Many times, we as the teacher, are to blame. Those of us who have covered the paper in red ink, noting only that which is ‘wrong’, have played a telling role in developed reluctance. Every writing assignment has become a poster of
their weaknesses and failings. –Jeannie Fulbright
Lack of Stamina“I can think stories in my head but my hand won’t write them down quick enough.” – Kate (11)
Many students have not been taught or trained in the art of extended writing so, for them, writing for 30-45 minutes at a time appears daunting and overwhelming.
It is unrealistic to expect students to do this ‘on demand’ without first building up their stamina.
No Frame of Reference“I like copying out of a book. I do this at home but I don’t do it in school.”
Many times we tell students what to do. “Write a fairytale.” “Write a poem.”
Reluctant writers may not innately know what you mean because they have never seen that particular writing in action and don’t know what authentic writing looks like.
“Imagine being in a gallery of oil paintings with an accomplished painter to show you around. The painter might show you things about the painting that you would never see on your own.” (Wondrous Words p.16)
Missing Confidence and Fear“I don’t have any confidence in my writing because the papers I read by the other students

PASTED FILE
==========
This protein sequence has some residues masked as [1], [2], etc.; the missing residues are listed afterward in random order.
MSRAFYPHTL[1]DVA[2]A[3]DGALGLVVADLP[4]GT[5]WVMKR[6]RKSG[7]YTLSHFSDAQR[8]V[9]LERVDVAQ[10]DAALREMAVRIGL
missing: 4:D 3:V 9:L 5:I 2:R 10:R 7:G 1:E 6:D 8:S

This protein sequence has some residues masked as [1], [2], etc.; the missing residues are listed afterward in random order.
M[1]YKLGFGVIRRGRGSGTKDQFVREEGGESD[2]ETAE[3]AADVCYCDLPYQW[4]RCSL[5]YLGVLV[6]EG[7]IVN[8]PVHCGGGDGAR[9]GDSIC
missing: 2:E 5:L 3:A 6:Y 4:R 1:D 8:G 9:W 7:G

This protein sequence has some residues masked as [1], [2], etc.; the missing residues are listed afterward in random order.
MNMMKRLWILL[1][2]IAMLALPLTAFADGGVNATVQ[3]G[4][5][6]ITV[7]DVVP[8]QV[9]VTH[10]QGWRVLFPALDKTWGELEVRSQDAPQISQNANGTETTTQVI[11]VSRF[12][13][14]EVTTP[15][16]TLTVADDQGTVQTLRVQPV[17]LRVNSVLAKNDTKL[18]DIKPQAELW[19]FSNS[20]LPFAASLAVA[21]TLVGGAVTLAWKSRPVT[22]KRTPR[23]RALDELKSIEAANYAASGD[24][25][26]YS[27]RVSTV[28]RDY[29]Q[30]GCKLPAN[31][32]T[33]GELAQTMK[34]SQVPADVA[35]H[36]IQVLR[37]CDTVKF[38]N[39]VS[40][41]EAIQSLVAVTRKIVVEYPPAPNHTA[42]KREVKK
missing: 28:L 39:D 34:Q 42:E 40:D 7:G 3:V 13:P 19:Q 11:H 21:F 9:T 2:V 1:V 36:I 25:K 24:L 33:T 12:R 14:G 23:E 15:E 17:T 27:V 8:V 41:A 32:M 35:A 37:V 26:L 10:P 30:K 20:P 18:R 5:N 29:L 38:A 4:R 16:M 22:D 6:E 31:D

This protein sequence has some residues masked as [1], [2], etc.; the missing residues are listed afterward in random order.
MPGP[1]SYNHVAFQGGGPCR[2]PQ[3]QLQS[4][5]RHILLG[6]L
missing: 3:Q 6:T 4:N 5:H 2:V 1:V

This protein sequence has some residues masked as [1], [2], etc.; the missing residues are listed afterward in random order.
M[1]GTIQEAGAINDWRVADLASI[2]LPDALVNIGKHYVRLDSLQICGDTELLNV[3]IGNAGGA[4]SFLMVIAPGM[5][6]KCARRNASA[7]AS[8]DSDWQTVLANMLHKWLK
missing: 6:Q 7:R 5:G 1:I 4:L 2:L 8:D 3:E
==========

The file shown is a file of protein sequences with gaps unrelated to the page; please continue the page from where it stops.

are so much better than mine.” –Jane (18)
Reluctant writers have spent the majority of their writing career being told (overtly or subtly) that their writing just doesn’t meet the mark.
Their creativity and individuality have been stifled by prior influences in such a way that they feel that they are just not good enough so why should they try?
Relevance“I don’t finish my stories. I just put ‘The End’ or we have to finish them for homework.
Reluctance stems from student questioning, “What’s the point?” “What does this have to do with me?” “Why will I ever need this?”
They do not see the benefit their writing has on the world in which they live.
Strategies to Motivate our Writers:
Teacher Tool Box
Give them a PURPOSE Students don’t like writing “just because”. They need a focus
and they need to know that their writing is not useless- show them how it matters to them, their audience, and the world around them. (Regina G. Richards “Strategies for Motivating Reluctant Writers”)
“We write for many reasons; to inform, to argue, to complain, to correct, to solve problems, to organize, to praise, to recognize, to make money, to remember, to entertain, to mourn, to articulate emotion, to express imagination, to pass tests, to fulfill assignments, to explore the world and ourselves, and to enjoy life. In short, we write to communicate.” (Kemplar, Adventures in Writing pg.6)
Conferencing and Feedback Talk with them about their writing! Students value